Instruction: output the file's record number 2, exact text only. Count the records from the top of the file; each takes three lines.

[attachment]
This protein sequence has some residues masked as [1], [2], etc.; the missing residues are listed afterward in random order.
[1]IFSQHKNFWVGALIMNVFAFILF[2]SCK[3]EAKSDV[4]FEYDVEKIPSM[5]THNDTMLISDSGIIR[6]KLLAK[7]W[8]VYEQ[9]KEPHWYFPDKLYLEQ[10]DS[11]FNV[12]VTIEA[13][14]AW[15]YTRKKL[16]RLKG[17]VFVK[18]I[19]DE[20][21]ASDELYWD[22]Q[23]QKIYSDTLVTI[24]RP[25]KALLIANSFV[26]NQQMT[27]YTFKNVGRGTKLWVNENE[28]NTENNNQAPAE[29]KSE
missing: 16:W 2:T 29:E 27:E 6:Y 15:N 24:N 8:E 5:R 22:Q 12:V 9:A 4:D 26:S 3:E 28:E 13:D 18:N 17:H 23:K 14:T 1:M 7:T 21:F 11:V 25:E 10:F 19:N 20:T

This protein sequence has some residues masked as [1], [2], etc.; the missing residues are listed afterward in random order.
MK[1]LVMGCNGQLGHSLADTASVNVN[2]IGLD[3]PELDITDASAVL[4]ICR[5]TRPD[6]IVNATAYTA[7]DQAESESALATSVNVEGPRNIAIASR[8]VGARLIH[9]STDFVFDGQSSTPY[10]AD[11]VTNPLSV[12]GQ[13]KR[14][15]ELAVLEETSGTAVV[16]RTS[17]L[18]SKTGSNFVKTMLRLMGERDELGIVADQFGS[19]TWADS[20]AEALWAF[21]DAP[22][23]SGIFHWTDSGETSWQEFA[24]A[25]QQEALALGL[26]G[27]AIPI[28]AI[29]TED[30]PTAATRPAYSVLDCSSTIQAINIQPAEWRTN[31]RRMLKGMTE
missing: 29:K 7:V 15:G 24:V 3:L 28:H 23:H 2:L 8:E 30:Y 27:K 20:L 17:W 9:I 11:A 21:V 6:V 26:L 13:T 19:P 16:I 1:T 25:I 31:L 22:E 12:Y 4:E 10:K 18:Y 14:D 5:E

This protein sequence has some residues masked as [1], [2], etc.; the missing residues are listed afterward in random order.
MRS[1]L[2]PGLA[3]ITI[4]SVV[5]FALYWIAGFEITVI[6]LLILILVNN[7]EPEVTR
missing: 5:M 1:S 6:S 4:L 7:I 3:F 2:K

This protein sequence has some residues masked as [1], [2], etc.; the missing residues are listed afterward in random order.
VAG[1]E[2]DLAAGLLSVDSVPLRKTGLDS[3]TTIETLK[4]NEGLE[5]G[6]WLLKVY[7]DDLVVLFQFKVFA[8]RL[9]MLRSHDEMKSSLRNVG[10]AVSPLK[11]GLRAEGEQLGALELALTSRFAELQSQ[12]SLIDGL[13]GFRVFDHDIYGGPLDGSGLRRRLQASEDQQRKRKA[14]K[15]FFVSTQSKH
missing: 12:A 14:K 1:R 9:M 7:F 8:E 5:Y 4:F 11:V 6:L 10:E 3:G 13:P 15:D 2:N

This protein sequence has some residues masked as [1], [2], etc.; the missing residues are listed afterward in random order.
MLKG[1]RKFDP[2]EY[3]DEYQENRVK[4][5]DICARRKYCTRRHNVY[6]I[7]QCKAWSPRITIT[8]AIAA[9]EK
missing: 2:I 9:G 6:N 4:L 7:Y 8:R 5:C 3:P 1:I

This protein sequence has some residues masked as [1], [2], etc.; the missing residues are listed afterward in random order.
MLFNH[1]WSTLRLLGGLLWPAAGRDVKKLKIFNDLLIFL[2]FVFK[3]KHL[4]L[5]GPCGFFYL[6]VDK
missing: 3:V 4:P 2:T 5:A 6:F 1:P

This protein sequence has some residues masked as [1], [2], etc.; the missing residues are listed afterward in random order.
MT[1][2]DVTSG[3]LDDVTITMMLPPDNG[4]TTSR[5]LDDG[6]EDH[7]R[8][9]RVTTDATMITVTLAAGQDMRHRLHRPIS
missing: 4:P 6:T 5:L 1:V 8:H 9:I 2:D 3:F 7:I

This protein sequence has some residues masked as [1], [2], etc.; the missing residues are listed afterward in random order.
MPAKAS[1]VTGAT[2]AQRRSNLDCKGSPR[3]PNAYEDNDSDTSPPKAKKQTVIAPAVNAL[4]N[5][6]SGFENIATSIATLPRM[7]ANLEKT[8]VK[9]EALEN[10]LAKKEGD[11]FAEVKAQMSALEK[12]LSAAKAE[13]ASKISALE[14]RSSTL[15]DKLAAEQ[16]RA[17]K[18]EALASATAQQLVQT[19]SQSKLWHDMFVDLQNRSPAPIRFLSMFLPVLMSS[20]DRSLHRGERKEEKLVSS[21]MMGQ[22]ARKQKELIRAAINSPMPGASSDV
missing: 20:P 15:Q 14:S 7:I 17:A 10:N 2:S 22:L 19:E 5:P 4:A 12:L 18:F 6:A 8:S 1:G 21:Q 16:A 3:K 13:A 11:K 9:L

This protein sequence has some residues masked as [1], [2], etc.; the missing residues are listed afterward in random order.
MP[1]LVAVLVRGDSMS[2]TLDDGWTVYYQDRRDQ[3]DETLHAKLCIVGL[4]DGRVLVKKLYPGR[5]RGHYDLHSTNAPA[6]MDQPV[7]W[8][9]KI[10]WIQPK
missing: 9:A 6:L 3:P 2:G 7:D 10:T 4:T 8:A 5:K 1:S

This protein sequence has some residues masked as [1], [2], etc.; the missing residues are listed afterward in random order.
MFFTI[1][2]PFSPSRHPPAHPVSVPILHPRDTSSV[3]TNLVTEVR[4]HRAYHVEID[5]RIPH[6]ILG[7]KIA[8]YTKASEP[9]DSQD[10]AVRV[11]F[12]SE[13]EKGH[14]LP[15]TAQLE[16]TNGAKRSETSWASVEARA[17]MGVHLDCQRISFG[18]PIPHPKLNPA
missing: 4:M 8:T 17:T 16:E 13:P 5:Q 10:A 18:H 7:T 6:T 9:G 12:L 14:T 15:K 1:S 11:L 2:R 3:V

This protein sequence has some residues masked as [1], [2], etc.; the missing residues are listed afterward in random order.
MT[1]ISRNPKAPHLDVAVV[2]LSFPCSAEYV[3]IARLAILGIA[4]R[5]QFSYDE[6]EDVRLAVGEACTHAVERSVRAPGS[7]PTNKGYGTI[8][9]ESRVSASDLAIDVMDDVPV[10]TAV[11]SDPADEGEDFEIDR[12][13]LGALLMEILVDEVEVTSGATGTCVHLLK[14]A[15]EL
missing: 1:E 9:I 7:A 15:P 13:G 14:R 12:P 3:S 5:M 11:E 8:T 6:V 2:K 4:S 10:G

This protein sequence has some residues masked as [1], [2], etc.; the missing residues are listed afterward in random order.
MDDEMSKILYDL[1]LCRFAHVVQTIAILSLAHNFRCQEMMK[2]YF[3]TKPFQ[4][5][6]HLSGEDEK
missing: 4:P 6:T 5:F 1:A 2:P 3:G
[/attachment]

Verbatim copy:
This protein sequence has some residues masked as [1], [2], etc.; the missing residues are listed afterward in random order.
MK[1]LVMGCNGQLGHSLADTASVNVN[2]IGLD[3]PELDITDASAVL[4]ICR[5]TRPD[6]IVNATAYTA[7]DQAESESALATSVNVEGPRNIAIASR[8]VGARLIH[9]STDFVFDGQSSTPY[10]AD[11]VTNPLSV[12]GQ[13]KR[14][15]ELAVLEETSGTAVV[16]RTS[17]L[18]SKTGSNFVKTMLRLMGERDELGIVADQFGS[19]TWADS[20]AEALWAF[21]DAP[22][23]SGIFHWTDSGETSWQEFA[24]A[25]QQEALALGL[26]G[27]AIPI[28]AI[29]TED[30]PTAATRPAYSVLDCSSTIQAINIQPAEWRTN[31]RRMLKGMTE
missing: 29:K 7:V 15:G 24:V 3:L 28:H 23:H 2:L 8:E 30:Y 27:K 20:L 17:W 9:I 11:A 21:V 6:V 26:L 13:T 19:P 16:I 1:T 25:I 31:L 22:E 12:Y 4:E 10:K 18:Y 14:D 5:E